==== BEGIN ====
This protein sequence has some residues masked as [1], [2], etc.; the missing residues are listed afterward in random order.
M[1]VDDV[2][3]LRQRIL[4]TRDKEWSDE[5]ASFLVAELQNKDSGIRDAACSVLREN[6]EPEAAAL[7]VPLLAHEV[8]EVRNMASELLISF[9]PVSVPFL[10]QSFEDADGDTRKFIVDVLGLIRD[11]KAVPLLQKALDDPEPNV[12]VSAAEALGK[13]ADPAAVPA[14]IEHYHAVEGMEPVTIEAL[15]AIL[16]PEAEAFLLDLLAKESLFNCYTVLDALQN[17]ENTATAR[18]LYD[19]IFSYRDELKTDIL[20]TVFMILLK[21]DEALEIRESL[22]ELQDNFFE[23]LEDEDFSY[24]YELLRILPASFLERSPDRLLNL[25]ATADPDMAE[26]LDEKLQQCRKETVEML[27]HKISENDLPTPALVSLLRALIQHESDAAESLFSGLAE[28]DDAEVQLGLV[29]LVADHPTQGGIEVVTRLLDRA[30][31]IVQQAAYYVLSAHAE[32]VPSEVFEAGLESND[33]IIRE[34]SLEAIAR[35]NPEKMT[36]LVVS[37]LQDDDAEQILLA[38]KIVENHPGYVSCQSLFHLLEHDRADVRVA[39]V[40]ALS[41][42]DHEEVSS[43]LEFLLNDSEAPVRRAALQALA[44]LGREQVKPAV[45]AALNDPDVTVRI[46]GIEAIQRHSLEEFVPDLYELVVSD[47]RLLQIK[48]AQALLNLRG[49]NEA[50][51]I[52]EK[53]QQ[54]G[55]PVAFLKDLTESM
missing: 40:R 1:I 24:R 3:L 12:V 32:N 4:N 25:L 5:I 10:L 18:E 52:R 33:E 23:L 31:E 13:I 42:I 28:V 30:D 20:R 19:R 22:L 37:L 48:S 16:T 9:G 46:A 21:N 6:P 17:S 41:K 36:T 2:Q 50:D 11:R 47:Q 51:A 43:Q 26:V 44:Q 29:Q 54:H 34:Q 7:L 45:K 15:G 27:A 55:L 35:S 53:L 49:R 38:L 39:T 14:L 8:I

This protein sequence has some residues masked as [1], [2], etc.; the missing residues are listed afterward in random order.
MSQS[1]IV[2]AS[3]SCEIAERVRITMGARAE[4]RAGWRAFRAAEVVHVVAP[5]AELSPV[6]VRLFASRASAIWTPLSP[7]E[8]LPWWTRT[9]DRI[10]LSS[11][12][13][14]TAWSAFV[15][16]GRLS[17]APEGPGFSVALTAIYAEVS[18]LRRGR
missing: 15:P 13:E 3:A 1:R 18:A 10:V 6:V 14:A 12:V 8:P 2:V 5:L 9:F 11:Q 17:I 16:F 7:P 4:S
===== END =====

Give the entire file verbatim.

This protein sequence has some residues masked as [1], [2], etc.; the missing residues are listed afterward in random order.
M[1]VDDV[2][3]LRQRIL[4]TRDKEWSDE[5]ASFLVAELQNKDSGIRDAACSVLREN[6]EPEAAAL[7]VPLLAHEV[8]EVRNMASELLISF[9]PVSVPFL[10]QSFEDADGDTRKFIVDVLGLIRD[11]KAVPLLQKALDDPEPNV[12]VSAAEALGK[13]ADPAAVPA[14]IEHYHAVEGMEPVTIEAL[15]AIL[16]PEAEAFLLDLLAKESLFNCYTVLDALQN[17]ENTATAR[18]LYD[19]IFSYRDELKTDIL[20]TVFMILLK[21]DEALEIRESL[22]ELQDNFFE[23]LEDEDFSY[24]YELLRILPASFLERSPDRLLNL[25]ATADPDMAE[26]LDEKLQQCRKETVEML[27]HKISENDLPTPALVSLLRALIQHESDAAESLFSGLAE[28]DDAEVQLGLV[29]LVADHPTQGGIEVVTRLLDRA[30][31]IVQQAAYYVLSAHAE[32]VPSEVFEAGLESND[33]IIRE[34]SLEAIAR[35]NPEKMT[36]LVVS[37]LQDDDAEQILLA[38]KIVENHPGYVSCQSLFHLLEHDRADVRVA[39]V[40]ALS[41][42]DHEEVSS[43]LEFLLNDSEAPVRRAALQALA[44]LGREQVKPAV[45]AALNDPDVTVRI[46]GIEAIQRHSLEEFVPDLYELVVSD[47]RLLQIK[48]AQALLNLRG[49]NEA[50][51]I[52]EK[53]QQ[54]G[55]PVAFLKDLTESM
missing: 40:R 1:I 24:R 3:L 12:V 32:N 4:N 25:L 5:I 10:L 18:E 52:R 33:E 23:L 31:E 13:I 42:I 28:V 30:D 20:R 19:R 22:L 37:L 48:S 16:T 9:G 46:A 21:N 6:P 17:S 41:K 36:T 2:Q 50:D 11:R 47:Q 51:A 43:Q 26:V 44:Q 29:Q 54:H 34:Q 7:L 45:K 15:G 27:A 55:L 35:S 53:L 49:R 38:L 39:T 14:L 8:I

This protein sequence has some residues masked as [1], [2], etc.; the missing residues are listed afterward in random order.
MSQS[1]IV[2]AS[3]SCEIAERVRITMGARAE[4]RAGWRAFRAAEVVHVVAP[5]AELSPV[6]VRLFASRASAIWTPLSP[7]E[8]LPWWTRT[9]DRI[10]LSS[11][12][13][14]TAWSAFV[15][16]GRLS[17]APEGPGFSVALTAIYAEVS[18]LRRGR
missing: 15:P 13:E 3:A 1:R 18:A 10:V 6:V 14:A 12:V 8:P 2:V 5:L 9:F 11:Q 17:I 16:F 7:P 4:S